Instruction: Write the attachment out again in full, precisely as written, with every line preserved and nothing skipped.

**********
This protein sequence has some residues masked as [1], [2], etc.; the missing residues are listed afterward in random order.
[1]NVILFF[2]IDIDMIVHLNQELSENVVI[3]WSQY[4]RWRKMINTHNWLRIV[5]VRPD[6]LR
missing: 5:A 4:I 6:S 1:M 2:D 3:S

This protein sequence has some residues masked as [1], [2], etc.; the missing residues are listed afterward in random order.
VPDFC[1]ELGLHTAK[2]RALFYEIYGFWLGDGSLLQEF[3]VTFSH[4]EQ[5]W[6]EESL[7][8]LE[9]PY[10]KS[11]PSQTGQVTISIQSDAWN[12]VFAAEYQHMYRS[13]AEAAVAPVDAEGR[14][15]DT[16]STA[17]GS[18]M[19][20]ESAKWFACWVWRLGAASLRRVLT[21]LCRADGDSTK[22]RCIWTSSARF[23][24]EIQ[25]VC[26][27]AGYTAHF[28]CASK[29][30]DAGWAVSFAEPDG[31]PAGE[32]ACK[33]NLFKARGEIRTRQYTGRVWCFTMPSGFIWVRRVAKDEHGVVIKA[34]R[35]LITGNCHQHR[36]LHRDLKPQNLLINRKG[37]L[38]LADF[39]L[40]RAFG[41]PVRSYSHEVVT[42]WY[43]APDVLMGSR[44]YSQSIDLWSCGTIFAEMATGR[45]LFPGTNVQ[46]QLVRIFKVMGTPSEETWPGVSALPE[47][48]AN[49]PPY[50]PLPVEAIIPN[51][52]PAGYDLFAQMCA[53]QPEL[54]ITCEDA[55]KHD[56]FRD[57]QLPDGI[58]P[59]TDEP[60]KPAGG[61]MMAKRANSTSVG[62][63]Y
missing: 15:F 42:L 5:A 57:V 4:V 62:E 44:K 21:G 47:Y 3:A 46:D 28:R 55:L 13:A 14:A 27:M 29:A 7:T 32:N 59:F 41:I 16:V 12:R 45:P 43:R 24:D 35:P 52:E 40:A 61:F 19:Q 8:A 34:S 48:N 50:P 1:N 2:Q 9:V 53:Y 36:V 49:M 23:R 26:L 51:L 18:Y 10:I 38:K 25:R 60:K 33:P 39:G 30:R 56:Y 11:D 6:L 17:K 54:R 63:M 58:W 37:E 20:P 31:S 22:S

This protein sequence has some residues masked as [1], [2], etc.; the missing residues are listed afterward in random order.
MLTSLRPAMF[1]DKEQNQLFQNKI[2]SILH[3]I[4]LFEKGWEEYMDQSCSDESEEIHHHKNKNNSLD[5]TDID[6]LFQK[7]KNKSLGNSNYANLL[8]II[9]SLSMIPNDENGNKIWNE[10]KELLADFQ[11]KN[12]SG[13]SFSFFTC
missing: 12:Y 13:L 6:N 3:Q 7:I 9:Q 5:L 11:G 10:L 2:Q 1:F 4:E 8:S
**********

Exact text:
This protein sequence has some residues masked as [1], [2], etc.; the missing residues are listed afterward in random order.
[1]NVILFF[2]IDIDMIVHLNQELSENVVI[3]WSQY[4]RWRKMINTHNWLRIV[5]VRPD[6]LR
missing: 5:A 4:I 6:S 1:M 2:D 3:S

This protein sequence has some residues masked as [1], [2], etc.; the missing residues are listed afterward in random order.
VPDFC[1]ELGLHTAK[2]RALFYEIYGFWLGDGSLLQEF[3]VTFSH[4]EQ[5]W[6]EESL[7][8]LE[9]PY[10]KS[11]PSQTGQVTISIQSDAWN[12]VFAAEYQHMYRS[13]AEAAVAPVDAEGR[14][15]DT[16]STA[17]GS[18]M[19][20]ESAKWFACWVWRLGAASLRRVLT[21]LCRADGDSTK[22]RCIWTSSARF[23][24]EIQ[25]VC[26][27]AGYTAHF[28]CASK[29][30]DAGWAVSFAEPDG[31]PAGE[32]ACK[33]NLFKARGEIRTRQYTGRVWCFTMPSGFIWVRRVAKDEHGVVIKA[34]R[35]LITGNCHQHR[36]LHRDLKPQNLLINRKG[37]L[38]LADF[39]L[40]RAFG[41]PVRSYSHEVVT[42]WY[43]APDVLMGSR[44]YSQSIDLWSCGTIFAEMATGR[45]LFPGTNVQ[46]QLVRIFKVMGTPSEETWPGVSALPE[47][48]AN[49]PPY[50]PLPVEAIIPN[51][52]PAGYDLFAQMCA[53]QPEL[54]ITCEDA[55]KHD[56]FRD[57]QLPDGI[58]P[59]TDEP[60]KPAGG[61]MMAKRANSTSVG[62][63]Y
missing: 15:F 42:L 5:A 57:V 4:V 62:E 44:K 21:G 47:Y 3:A 46:D 28:R 55:L 13:A 14:A 27:M 29:A 7:T 32:N 59:F 41:I 16:V 12:R 45:P 43:R 24:D 35:P 52:E 40:A 61:F 19:Q 8:A 34:S 48:N 50:P 1:N 2:Q 9:V 53:Y 36:V 49:M 23:R 26:L 51:L 18:Y 10:I 38:K 25:R 60:K 33:P 39:G 30:R 56:Y 11:D 6:L 17:K 54:R 63:M 58:W 37:E 20:P 31:S 22:S

This protein sequence has some residues masked as [1], [2], etc.; the missing residues are listed afterward in random order.
MLTSLRPAMF[1]DKEQNQLFQNKI[2]SILH[3]I[4]LFEKGWEEYMDQSCSDESEEIHHHKNKNNSLD[5]TDID[6]LFQK[7]KNKSLGNSNYANLL[8]II[9]SLSMIPNDENGNKIWNE[10]KELLADFQ[11]KN[12]SG[13]SFSFFTC
missing: 12:Y 13:L 6:N 3:Q 7:I 9:Q 5:L 11:G 10:L 2:Q 1:F 4:E 8:S